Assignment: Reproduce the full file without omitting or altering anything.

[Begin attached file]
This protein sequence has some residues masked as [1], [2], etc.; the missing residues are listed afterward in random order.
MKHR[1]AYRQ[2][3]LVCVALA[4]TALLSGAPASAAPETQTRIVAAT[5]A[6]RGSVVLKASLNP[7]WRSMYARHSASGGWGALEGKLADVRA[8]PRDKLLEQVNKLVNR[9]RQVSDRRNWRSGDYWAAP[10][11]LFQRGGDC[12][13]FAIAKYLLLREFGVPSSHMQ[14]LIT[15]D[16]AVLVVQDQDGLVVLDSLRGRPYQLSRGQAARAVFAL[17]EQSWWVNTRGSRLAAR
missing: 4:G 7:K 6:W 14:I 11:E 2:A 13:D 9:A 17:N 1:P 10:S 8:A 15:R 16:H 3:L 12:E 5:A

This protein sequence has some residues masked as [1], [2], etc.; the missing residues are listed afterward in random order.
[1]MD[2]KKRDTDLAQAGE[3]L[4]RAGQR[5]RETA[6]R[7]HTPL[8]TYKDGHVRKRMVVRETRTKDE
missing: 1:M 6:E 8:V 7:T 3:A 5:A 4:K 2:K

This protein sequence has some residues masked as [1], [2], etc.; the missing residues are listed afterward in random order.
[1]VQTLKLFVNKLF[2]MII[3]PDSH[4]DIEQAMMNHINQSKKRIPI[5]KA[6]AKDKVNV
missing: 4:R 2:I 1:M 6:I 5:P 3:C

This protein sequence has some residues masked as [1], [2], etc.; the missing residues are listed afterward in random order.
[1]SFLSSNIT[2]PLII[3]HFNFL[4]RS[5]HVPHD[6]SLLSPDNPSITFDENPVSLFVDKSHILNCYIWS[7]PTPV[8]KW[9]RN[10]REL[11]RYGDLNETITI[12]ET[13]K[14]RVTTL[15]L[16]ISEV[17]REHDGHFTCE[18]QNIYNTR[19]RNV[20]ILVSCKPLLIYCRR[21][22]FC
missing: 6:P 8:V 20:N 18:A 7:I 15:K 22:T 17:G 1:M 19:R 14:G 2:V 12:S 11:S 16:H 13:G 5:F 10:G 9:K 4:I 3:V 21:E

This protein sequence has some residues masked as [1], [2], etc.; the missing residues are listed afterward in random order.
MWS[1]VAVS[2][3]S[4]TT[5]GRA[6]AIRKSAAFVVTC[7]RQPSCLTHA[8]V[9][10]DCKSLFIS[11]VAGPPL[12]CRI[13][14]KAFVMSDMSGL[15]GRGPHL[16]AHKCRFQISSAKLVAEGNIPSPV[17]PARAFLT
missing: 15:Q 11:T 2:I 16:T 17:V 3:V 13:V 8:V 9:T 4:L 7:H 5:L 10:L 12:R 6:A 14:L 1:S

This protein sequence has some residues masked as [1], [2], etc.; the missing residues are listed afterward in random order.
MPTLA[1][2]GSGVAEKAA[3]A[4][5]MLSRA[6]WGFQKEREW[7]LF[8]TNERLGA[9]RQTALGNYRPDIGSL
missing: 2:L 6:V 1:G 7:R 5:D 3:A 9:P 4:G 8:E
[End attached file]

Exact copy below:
This protein sequence has some residues masked as [1], [2], etc.; the missing residues are listed afterward in random order.
MKHR[1]AYRQ[2][3]LVCVALA[4]TALLSGAPASAAPETQTRIVAAT[5]A[6]RGSVVLKASLNP[7]WRSMYARHSASGGWGALEGKLADVRA[8]PRDKLLEQVNKLVNR[9]RQVSDRRNWRSGDYWAAP[10][11]LFQRGGDC[12][13]FAIAKYLLLREFGVPSSHMQ[14]LIT[15]D[16]AVLVVQDQDGLVVLDSLRGRPYQLSRGQAARAVFAL[17]EQSWWVNTRGSRLAAR
missing: 4:G 7:K 6:W 14:I 11:E 2:A 13:D 9:A 17:N 1:P 10:S 8:A 15:R 16:H 3:L 12:E 5:A

This protein sequence has some residues masked as [1], [2], etc.; the missing residues are listed afterward in random order.
[1]MD[2]KKRDTDLAQAGE[3]L[4]RAGQR[5]RETA[6]R[7]HTPL[8]TYKDGHVRKRMVVRETRTKDE
missing: 1:M 6:E 8:V 7:T 3:A 5:A 4:K 2:K

This protein sequence has some residues masked as [1], [2], etc.; the missing residues are listed afterward in random order.
[1]VQTLKLFVNKLF[2]MII[3]PDSH[4]DIEQAMMNHINQSKKRIPI[5]KA[6]AKDKVNV
missing: 4:R 2:I 1:M 6:I 5:P 3:C

This protein sequence has some residues masked as [1], [2], etc.; the missing residues are listed afterward in random order.
[1]SFLSSNIT[2]PLII[3]HFNFL[4]RS[5]HVPHD[6]SLLSPDNPSITFDENPVSLFVDKSHILNCYIWS[7]PTPV[8]KW[9]RN[10]REL[11]RYGDLNETITI[12]ET[13]K[14]RVTTL[15]L[16]ISEV[17]REHDGHFTCE[18]QNIYNTR[19]RNV[20]ILVSCKPLLIYCRR[21][22]FC
missing: 6:P 8:V 20:N 18:A 7:I 15:K 22:T 17:G 1:M 19:R 14:G 2:V 12:S 11:S 16:H 13:G 5:F 10:G 9:K 4:I 3:V 21:E

This protein sequence has some residues masked as [1], [2], etc.; the missing residues are listed afterward in random order.
MWS[1]VAVS[2][3]S[4]TT[5]GRA[6]AIRKSAAFVVTC[7]RQPSCLTHA[8]V[9][10]DCKSLFIS[11]VAGPPL[12]CRI[13][14]KAFVMSDMSGL[15]GRGPHL[16]AHKCRFQISSAKLVAEGNIPSPV[17]PARAFLT
missing: 15:Q 11:T 2:I 16:T 17:V 3:V 13:V 8:V 9:T 4:L 7:H 5:L 10:L 12:R 6:A 14:L 1:S

This protein sequence has some residues masked as [1], [2], etc.; the missing residues are listed afterward in random order.
MPTLA[1][2]GSGVAEKAA[3]A[4][5]MLSRA[6]WGFQKEREW[7]LF[8]TNERLGA[9]RQTALGNYRPDIGSL
missing: 2:L 6:V 1:G 7:R 5:D 3:A 9:P 4:G 8:E